• Breathing assistance: A breathing tube will be inserted to ensure proper respiration during the surgery.

During the procedure

During general anesthesia, a surgeon performs the following steps for open-heart surgery:

  • Make an approximately 6-inch vertical incision down the center of your chest.
  • Split your breastbone in the middle to access your heart.
  • Harvest a blood vessel from your leg, arm, or chest.
  • Attach one end of the harvested blood vessel to your aorta and the other to your coronary artery, typically below the blocked area. In some cases, an artery under your collarbone may be used, leaving one end connected and attaching the other end to your heart. Multiple connections may be necessary depending on the location of blockages.

Triple bypass surgery typically lasts from three to six hours.

After the procedure

After triple bypass surgery, you will typically have a breathing tube inserted into your mouth and throat for up to 12 hours, and machines will continuously monitor your heart rate and blood pressure. Additional tubes may be used for fluid drainage or other purposes. You will receive medication through an IV in your arm to prevent blood clots, and long-term aspirin usage may be prescribed. Early mobility, such as walking in your hospital room and hallways, will be encouraged. Your surgeon may also suggest cardiac rehabilitation to enhance your heart’s strength during the recovery process.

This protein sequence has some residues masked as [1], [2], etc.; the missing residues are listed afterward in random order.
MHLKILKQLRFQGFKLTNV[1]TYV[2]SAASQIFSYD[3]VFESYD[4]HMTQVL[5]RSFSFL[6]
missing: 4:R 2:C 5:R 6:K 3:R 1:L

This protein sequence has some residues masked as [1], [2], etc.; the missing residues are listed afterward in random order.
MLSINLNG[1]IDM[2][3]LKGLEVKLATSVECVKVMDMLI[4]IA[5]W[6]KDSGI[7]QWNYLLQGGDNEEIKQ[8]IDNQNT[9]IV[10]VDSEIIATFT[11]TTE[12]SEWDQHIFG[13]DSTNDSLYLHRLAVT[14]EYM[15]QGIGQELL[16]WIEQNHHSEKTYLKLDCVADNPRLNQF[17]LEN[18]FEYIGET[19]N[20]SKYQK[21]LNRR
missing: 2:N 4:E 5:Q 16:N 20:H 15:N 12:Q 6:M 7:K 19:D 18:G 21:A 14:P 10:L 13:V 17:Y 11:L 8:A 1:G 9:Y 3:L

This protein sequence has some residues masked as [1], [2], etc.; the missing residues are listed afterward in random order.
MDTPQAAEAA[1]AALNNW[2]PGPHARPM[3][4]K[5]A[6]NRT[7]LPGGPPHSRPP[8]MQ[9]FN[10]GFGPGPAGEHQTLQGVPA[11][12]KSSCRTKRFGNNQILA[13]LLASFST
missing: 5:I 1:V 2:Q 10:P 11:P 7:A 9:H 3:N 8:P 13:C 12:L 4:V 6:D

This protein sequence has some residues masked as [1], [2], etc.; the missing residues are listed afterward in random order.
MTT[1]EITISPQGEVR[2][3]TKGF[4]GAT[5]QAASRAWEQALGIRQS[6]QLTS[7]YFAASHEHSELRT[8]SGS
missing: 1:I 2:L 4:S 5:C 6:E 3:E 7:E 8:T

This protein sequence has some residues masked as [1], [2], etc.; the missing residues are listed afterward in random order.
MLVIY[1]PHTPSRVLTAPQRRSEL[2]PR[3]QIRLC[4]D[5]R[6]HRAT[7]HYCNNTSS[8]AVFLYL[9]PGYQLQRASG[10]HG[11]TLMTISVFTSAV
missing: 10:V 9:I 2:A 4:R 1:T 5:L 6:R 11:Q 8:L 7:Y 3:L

After triple bypass surgery, most individuals spend a night in an intensive care unit and then transition to a regular hospital room for an additional three to five days. The total recovery time after leaving the hospital typically extends to about six weeks or more, although some may recover in as little as four weeks, while others may require a longer period. Healthcare professionals encourage a gradual return to daily activities while avoiding strenuous endeavors. After six weeks, you can gradually reintroduce strenuous activities and heavy lifting.

As for resuming certain activities, you can usually start eating a day or two after surgery and begin walking around within a day or two post-operations. However, it’s important to refrain from driving for six weeks, especially if you’ve had open-heart surgery where your breastbone is split and wired back together. During this recovery period, avoid lifting objects that weigh more than 10 pounds (a gallon of milk, for example, weighs 8 pounds).

Many people can enjoy a long and healthy life after undergoing triple bypass surgery. Statistics indicate that more than 75% of individuals are still alive ten years after having a coronary artery bypass. To improve your long-term prognosis, it’s essential to adhere to prescribed medications and implement lifestyle changes, such as maintaining a healthy diet, abstaining from tobacco use, and engaging in regular exercise.

If you experience any signs of infection after returning home from the hospital, including bleeding from your wound, fever, worsening wound pain, or a fast heart rate, promptly contact your healthcare provider. It’s crucial to attend all follow-up appointments with your provider after triple bypass surgery to ensure proper healing and detect any potential complications.